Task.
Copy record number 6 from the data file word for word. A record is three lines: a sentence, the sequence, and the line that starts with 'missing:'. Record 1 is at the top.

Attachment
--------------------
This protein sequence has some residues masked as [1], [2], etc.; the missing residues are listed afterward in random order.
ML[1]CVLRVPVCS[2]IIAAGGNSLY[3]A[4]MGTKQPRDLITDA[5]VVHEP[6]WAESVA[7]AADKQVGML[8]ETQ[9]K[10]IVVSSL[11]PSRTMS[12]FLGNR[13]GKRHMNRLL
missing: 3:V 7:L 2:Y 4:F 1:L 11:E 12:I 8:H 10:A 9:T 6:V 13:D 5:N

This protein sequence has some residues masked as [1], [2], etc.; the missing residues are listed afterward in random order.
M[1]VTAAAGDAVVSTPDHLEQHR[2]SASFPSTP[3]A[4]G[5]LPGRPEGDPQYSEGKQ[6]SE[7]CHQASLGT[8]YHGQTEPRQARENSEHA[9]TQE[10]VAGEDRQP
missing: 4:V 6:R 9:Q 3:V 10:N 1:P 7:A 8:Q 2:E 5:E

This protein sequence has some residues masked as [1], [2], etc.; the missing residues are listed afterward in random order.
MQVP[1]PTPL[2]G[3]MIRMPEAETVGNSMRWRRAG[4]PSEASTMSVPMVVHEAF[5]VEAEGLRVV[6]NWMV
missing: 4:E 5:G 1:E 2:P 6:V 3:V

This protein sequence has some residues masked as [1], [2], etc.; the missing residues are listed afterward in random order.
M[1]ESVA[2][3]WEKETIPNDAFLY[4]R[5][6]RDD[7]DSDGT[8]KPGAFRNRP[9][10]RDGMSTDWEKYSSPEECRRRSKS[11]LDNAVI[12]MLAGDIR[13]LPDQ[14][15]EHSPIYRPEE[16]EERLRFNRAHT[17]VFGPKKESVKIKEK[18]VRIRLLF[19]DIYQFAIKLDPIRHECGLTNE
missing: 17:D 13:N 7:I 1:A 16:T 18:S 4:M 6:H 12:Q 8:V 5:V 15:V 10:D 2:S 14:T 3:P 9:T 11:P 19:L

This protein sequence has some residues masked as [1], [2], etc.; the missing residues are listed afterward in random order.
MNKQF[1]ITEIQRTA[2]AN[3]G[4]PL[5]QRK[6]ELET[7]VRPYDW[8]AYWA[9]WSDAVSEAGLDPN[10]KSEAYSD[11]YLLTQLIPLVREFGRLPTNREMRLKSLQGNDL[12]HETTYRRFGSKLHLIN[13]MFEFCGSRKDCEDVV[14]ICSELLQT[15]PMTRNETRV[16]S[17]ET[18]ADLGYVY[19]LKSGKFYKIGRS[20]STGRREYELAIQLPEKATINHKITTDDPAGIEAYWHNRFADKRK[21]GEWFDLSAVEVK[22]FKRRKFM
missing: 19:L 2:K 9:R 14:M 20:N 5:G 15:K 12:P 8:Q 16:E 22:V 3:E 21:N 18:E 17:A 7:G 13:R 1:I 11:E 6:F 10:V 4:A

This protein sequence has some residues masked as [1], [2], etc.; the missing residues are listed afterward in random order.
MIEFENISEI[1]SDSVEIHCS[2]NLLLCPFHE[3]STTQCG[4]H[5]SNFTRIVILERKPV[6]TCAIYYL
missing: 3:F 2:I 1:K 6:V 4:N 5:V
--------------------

This protein sequence has some residues masked as [1], [2], etc.; the missing residues are listed afterward in random order.
MIEFENISEI[1]SDSVEIHCS[2]NLLLCPFHE[3]STTQCG[4]H[5]SNFTRIVILERKPV[6]TCAIYYL
missing: 3:F 2:I 1:K 6:V 4:N 5:V